Updated on 7 August 2013
Having the means to identify patients who are most likely to benefit from currently available cancer drugs could mean saving precious lives by getting the right drugs to the right patient at the onset of the treatment.
Singapore: A team of scientists led by Associate Professor Zeng Qi from A*Star's Institute of Molecular and Cell Biology (IMCB) have discovered a new biomarker which will help physicians predict how well cancer patients respond to cancer drugs.
Having the means to identify patients who are most likely to benefit from currently available cancer drugs not only reduces substantially the healthcare cost for the patient, it could mean saving precious lives by getting the right drugs to the right patient at the onset of the treatment. The study is published in the Journal of Clinical Investigation.
Metastasis is the rapid and uncontrollable spread of cancer cells from the primary tumor to other parts of the body. It is often the leading cause of death in cancer patients. Increasingly, there is evidence to show that in many cancers that have metastasized, a protein called PRL-3 is often found to be present at unusually high levels. Since it was first identified in 1998 by Associate Professor Zeng, several other research groups have found evidence to support the strong link between elevated levels of PRL-3 protein and the metastasis of aggressive cancers in the lung, liver, colon and breast. This cancer-promoting action of PRL-3 makes it an ideal target for cancer diagnostics and treatment.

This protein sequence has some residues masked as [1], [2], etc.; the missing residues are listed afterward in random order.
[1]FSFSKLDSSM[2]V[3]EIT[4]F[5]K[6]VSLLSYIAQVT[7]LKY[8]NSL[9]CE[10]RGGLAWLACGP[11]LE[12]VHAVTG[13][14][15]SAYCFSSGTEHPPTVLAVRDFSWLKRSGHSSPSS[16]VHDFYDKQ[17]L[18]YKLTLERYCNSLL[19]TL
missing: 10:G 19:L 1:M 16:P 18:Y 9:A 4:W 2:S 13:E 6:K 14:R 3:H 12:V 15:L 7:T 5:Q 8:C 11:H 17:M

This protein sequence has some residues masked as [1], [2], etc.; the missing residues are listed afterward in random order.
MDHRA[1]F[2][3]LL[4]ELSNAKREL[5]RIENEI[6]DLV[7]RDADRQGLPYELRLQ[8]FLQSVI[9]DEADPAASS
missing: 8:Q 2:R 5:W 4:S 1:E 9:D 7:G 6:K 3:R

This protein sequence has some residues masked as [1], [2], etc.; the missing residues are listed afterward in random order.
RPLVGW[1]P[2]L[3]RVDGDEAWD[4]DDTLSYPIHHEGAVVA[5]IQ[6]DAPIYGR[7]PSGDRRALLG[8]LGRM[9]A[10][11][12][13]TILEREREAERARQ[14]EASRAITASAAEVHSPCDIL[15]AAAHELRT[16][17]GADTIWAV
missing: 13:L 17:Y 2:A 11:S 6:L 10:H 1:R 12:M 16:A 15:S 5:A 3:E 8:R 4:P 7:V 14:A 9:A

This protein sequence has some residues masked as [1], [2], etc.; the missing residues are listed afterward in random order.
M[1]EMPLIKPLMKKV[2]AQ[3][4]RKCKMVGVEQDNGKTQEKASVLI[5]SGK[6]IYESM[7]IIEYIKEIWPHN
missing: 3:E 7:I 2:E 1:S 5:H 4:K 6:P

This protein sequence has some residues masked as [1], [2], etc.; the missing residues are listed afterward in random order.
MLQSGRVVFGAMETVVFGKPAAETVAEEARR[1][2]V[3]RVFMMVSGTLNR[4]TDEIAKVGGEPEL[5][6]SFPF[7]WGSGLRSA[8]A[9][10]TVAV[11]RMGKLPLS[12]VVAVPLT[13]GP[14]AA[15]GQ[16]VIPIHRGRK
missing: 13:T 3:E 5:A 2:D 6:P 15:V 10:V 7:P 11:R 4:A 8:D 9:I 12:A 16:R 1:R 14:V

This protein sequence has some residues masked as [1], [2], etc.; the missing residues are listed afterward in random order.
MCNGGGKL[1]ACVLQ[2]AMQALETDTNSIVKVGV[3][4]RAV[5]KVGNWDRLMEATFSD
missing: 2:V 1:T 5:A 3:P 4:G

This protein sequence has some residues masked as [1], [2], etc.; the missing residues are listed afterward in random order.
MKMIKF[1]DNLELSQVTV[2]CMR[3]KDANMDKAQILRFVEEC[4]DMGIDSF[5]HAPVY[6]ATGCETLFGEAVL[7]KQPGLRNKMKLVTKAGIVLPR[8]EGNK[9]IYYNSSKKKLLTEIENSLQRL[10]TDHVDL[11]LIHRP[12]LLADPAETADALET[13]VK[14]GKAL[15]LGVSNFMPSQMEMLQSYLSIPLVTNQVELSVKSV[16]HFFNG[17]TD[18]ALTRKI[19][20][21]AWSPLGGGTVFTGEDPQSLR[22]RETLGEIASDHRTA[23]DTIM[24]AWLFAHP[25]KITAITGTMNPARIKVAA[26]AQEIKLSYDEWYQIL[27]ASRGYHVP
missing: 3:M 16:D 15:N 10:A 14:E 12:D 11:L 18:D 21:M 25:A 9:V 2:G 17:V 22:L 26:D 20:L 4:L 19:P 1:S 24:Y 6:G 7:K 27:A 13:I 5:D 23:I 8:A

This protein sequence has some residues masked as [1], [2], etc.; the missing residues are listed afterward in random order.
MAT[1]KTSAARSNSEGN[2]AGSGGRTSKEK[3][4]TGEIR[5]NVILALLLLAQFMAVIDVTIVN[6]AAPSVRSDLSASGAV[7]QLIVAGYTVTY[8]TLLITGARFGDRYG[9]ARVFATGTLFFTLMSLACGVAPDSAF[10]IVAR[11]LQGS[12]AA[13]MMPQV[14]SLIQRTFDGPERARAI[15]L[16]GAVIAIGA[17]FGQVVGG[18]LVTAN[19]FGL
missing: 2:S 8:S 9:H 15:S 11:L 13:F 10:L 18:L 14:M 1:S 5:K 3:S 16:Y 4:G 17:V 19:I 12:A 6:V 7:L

In this study, the IMCB team discovered a curious synergy between PRL-3 and EGFR, another well-known cancer-linked protein frequently associated with breast and lung cancers in humans. They found that cancer cells with higher levels of PRL-3 not only hyperactivate EGFR, but also develop an 'addiction' for it to survive.
Consequently, by suppressing EGFR activity with EGFR inhibitor drugs, the scientists observed that cancer cells with higher levels of PRL-3 were more rapidly destroyed. To validate these findings in humans, the team collaborated with Associate Professor Wee Joo Chng from the National University Health System to run an analysis on pre-existing clinical data of colorectal cancer patients. The results confirmed that patients who respond better to EGFR inhibitor drugs were those suffering from cancers with abnormally high levels of PRL-3.